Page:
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Each month we spotlight a local nonprofit that's in need of help. It's a way to connect our listeners with charities that make an impact.

Get Involved Spotlight: Communities In Schools of Central Texas

From Communities In Schools of Central Texas, this month's Get Involved spotlight non-profit:


Children cannot learn at their potential when they are in crisis or face significant non-academic needs. Most students who drop out of school are dealing with multiple problems that present barriers to their education: poverty, unattended health needs, hunger, an unemployed parent, domestic violence.

Our mission:  Communities In Schools of Central Texas surrounds students with a community of support, empowering them to stay in school and achieve in life.

Communities In Schools is a dropout prevention program. Through campus-based programs and special projects, Communities In Schools creates a network of volunteers, social services, businesses, and community resources that work together to break down barriers and help students succeed. Communities In Schools of Central Texas serves thousands of children and families every year, providing options where there once were none. Each year, CIS serves more than 50,000 clients. Of our more than 6,000 case managed students, 99% stay in school and 84% improve grades, attendance or behavior.


The founding principle of Communities In Schools is to establish one-on-one relationships with individual students in order to support them beyond obstacles to success in school. Communities In Schools of Central Texas has offices on 61 campuses throughout Central Texas. CIS staff connect personally with students who have been referred by teachers or administrators. They create a service plan based on each child’s needs and then make that plan happen. This may include crisis intervention, individual counseling or support groups, basic life skills, tutoring, mentoring, and/or enrichment opportunities.  


ASPIRE (Achieving Success through Parental Involvement, Reading and Education) breaks the cycle of illiteracy and poverty within families by providing comprehensive, integrated literacy services for the entire family. ASPIRE families have children 0-7 years old, parents in need of ESL and/or GED classes, and live in southeast Austin. Services are provided at our location behind Travis High School, as well as during monthly home visits.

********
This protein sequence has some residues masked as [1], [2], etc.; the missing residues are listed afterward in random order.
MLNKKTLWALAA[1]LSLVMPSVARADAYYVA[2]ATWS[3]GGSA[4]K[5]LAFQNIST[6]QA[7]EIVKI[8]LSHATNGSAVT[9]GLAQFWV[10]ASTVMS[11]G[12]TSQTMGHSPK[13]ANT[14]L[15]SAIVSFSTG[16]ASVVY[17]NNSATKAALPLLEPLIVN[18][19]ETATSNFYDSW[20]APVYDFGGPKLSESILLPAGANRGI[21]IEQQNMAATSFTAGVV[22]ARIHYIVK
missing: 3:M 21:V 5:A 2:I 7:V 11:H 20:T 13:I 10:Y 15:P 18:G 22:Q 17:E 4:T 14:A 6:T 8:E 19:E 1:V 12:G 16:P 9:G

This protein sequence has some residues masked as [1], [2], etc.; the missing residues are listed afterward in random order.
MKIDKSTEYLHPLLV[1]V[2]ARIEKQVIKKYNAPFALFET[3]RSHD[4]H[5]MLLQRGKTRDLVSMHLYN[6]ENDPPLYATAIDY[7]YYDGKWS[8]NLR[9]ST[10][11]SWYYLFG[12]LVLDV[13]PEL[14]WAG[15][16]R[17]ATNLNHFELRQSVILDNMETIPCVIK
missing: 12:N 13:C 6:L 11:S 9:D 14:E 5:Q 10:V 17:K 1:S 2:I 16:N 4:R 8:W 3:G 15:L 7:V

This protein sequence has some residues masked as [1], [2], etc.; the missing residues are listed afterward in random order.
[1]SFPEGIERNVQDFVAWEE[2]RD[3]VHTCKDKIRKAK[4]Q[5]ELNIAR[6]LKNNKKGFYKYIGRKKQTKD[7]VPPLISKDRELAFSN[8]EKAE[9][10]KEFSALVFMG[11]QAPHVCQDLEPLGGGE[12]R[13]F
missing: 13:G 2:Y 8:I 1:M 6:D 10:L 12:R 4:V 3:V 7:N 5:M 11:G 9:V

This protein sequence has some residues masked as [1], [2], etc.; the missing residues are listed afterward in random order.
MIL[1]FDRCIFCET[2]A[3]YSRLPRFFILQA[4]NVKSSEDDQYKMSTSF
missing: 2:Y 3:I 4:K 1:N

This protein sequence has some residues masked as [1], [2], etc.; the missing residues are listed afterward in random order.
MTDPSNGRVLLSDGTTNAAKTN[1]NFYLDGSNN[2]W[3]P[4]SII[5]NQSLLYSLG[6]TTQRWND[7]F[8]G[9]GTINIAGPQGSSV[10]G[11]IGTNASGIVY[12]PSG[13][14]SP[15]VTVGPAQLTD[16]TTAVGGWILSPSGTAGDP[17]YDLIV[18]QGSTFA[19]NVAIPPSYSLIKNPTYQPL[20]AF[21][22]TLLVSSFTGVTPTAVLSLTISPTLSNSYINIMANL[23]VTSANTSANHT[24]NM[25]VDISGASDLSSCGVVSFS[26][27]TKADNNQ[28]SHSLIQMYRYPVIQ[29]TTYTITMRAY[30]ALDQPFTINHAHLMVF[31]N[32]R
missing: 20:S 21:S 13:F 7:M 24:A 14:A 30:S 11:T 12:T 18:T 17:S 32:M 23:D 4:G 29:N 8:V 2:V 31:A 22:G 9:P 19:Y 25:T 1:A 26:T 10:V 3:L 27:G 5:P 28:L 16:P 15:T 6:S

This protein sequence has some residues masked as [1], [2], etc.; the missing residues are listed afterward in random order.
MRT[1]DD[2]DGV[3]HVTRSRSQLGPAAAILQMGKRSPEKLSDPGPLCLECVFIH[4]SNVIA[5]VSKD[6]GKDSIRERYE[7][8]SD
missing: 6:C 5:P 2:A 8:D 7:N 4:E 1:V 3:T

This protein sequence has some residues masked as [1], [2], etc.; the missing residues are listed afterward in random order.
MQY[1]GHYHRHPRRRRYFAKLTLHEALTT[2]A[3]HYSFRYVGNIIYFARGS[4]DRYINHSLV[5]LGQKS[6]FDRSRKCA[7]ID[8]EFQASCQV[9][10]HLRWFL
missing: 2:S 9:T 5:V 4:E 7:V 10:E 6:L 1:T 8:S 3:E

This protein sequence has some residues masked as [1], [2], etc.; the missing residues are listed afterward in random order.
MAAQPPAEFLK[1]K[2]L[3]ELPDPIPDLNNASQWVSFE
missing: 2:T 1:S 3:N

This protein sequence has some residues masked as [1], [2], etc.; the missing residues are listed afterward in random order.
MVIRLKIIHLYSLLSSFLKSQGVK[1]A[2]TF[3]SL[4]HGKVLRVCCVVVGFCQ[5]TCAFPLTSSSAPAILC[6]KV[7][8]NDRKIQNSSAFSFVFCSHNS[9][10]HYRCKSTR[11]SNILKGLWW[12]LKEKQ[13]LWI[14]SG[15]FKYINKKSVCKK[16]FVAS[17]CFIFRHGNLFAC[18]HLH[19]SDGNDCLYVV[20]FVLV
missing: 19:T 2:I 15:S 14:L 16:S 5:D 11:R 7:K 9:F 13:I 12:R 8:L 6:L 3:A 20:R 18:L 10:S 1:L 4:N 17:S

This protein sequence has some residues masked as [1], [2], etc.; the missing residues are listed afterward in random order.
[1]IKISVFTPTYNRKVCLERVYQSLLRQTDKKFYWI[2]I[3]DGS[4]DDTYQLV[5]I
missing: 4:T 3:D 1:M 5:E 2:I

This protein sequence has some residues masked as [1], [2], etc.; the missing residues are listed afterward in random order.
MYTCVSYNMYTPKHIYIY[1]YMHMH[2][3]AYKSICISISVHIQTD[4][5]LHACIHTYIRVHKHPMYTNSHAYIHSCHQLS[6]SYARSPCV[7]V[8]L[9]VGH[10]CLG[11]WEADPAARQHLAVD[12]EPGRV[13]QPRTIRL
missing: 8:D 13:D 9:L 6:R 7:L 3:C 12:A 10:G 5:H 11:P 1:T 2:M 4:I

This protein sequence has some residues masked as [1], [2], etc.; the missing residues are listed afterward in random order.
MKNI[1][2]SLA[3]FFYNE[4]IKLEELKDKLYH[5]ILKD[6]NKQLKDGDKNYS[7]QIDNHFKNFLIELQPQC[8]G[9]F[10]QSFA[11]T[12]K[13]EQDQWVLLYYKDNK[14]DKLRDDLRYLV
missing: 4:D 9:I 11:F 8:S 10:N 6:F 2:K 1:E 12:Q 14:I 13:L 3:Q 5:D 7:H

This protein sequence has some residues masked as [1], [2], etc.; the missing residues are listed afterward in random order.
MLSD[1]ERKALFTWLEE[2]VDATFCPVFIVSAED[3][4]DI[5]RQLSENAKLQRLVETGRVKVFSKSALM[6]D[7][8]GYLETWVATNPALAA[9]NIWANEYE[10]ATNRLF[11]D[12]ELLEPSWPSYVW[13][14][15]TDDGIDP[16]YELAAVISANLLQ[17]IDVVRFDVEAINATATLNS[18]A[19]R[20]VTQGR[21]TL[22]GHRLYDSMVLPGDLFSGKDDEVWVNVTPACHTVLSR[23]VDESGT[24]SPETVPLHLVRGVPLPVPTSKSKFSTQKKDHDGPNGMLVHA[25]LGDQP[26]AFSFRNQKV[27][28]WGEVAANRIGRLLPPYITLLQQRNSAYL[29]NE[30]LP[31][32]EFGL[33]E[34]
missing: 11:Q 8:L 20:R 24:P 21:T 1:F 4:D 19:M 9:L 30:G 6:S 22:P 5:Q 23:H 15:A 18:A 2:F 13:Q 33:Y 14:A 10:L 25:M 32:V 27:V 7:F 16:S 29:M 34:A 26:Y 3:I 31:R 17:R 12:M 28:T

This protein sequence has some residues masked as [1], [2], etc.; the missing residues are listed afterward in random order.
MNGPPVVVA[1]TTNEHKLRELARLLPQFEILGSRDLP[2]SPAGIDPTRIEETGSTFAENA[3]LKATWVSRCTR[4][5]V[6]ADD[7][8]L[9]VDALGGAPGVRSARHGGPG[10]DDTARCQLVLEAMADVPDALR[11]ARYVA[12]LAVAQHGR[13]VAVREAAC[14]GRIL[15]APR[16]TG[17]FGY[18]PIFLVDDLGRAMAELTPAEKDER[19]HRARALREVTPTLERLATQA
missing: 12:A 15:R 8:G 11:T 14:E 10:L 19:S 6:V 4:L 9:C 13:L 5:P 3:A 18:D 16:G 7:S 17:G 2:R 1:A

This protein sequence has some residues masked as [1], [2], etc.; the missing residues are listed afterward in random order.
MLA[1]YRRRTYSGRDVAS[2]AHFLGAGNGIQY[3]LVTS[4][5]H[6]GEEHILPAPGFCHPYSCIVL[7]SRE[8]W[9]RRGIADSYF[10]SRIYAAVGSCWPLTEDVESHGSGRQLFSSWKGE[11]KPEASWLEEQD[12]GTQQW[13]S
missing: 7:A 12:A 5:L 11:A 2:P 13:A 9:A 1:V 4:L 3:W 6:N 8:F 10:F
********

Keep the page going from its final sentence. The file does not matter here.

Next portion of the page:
The Pebble Project staff present interactive role-plays to elementary school students to help prevent child assault and abuse.


SmartKids is a partnership with the Housing Authority of the City of Austin (HACA) to provide educational support and enrichment for students at Becker, Dawson, Oak Springs, and Zavala Elementary Schools, Fulmore and Kealing Middle Schools, and Travis High School. In addition to school-based services, SmartKids Coordinators provide after-school programming at four public housing properties: Bouldin Oaks, Meadowbrook, Santa Rita, and Booker T. Washington.


The XY-Zone program supports and guides adolescent males as they journey into manhood.  This leadership development and peer support program engages young men in activities focused on the Five R’s –Respect, Responsibility, Relationships, Role Modeling and Reaching Out on ten high school campuses: Travis, Crockett, LBJ, Lehman, Lanier, Reagan, Manor, Del Valle, Hays, and Eastside Memorial.

Get Involved with Communities In Schools: Most Communities In Schools’ volunteers work directly with students on a school campus for one hour each week for the full school year. Volunteer roles include Reading Buddy, Mentor, Tutor, Success Coach, After School, or Special Event Volunteer. To learn more about the volunteer opportunities or to apply to volunteer, click below:

Get Involved with Communities In Schools!

Mike is the production director at KUT, where he’s been working since his days as an English major at the University of Texas. He produces Arts Eclectic, Get Involved, and the Sonic ID project, and also produces videos and cartoons for When pressed to do so, he’ll write short paragraphs about himself in the third person, but usually prefers not to.
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